Specific biomarker levels can help differentiate children who require emergent medical interventions, such as procedures, surgeries, or antibiotics, from those who may not. Appropriate application of biomarkers after a thorough history and physical examination can potentially improve cost-effective management by minimizing unnecessary procedures and tests without sacrificing patient safety.
Our recent issue Current Practice and Pitfalls of Select Biomarkers in the Emergency Care of Children reviews the literature regarding 4 biomarkers: lactate, C-reactive protein, ferritin, and procalcitonin. Evidence-based recommendations are made for the clinical evaluation of bacterial meningitis, common infections, and appendicitis.
Test Your Knowledge
Did you get it right? Click here to find out!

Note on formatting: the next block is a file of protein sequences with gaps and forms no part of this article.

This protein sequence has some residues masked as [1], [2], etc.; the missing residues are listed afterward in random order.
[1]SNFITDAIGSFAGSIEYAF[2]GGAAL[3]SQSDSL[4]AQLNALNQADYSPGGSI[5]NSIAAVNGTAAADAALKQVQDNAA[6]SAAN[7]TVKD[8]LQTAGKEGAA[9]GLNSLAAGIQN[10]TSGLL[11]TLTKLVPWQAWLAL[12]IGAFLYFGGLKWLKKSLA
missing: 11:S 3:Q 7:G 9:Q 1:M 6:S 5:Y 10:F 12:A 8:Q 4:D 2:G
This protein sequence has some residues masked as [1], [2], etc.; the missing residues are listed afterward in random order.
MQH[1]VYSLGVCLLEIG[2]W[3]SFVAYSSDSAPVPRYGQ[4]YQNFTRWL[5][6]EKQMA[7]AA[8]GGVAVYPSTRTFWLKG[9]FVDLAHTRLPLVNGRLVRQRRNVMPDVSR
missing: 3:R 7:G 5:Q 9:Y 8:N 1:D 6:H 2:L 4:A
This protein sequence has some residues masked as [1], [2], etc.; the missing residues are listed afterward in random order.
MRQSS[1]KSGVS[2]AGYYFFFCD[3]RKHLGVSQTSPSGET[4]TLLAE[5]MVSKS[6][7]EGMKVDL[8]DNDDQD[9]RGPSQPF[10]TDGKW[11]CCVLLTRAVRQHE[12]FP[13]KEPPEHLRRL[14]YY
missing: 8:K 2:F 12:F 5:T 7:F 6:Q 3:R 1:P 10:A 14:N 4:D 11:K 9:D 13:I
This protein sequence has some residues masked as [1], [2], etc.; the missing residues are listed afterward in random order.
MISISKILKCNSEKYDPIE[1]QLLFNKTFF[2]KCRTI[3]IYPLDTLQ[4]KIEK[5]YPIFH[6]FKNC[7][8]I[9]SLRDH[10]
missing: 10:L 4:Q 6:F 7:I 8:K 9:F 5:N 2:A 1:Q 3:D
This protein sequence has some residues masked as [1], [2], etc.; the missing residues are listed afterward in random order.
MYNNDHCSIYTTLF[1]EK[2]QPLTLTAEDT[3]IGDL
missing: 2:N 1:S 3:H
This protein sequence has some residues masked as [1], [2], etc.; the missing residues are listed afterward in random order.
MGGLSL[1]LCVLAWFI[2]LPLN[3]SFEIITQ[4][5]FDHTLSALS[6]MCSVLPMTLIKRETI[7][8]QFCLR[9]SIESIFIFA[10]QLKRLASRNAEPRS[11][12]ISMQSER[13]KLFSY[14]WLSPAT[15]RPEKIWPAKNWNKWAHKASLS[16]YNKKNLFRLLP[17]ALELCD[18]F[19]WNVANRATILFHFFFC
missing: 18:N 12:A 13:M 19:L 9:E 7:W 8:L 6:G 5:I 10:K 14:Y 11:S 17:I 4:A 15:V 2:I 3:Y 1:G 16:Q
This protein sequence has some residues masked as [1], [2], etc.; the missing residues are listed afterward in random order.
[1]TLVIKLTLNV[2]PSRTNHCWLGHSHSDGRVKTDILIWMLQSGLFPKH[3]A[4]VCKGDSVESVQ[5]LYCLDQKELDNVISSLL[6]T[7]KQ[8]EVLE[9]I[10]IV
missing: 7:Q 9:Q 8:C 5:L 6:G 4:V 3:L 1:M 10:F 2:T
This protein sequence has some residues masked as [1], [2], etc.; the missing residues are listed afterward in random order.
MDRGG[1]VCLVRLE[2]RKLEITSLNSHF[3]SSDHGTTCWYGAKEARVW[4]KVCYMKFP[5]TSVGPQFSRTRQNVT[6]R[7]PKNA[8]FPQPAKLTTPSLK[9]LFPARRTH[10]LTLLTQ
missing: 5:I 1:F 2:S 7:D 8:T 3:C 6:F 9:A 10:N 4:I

The correct answer: A.
Ready to learn more? Log in or subscribe now to check out our recent issue Current Practice and Pitfalls of Select Biomarkers in the Emergency Care of Children. Complete the 10-question quiz to earn 4 CME credits!
USACS subscribers can log in or renew here.
Here are a few key points:
- Biomarkers have limitations. Do not apply biomarkers for patients with neutropenia, a recent history of antibiotic therapy, or significant comorbidities.
- Obtain a thorough history and physical examination and develop a differential diagnosis before applying biomarkers.
- Biomarker values are sometimes reported differently in the literature and may need to be converted.
Last Updated on January 25, 2023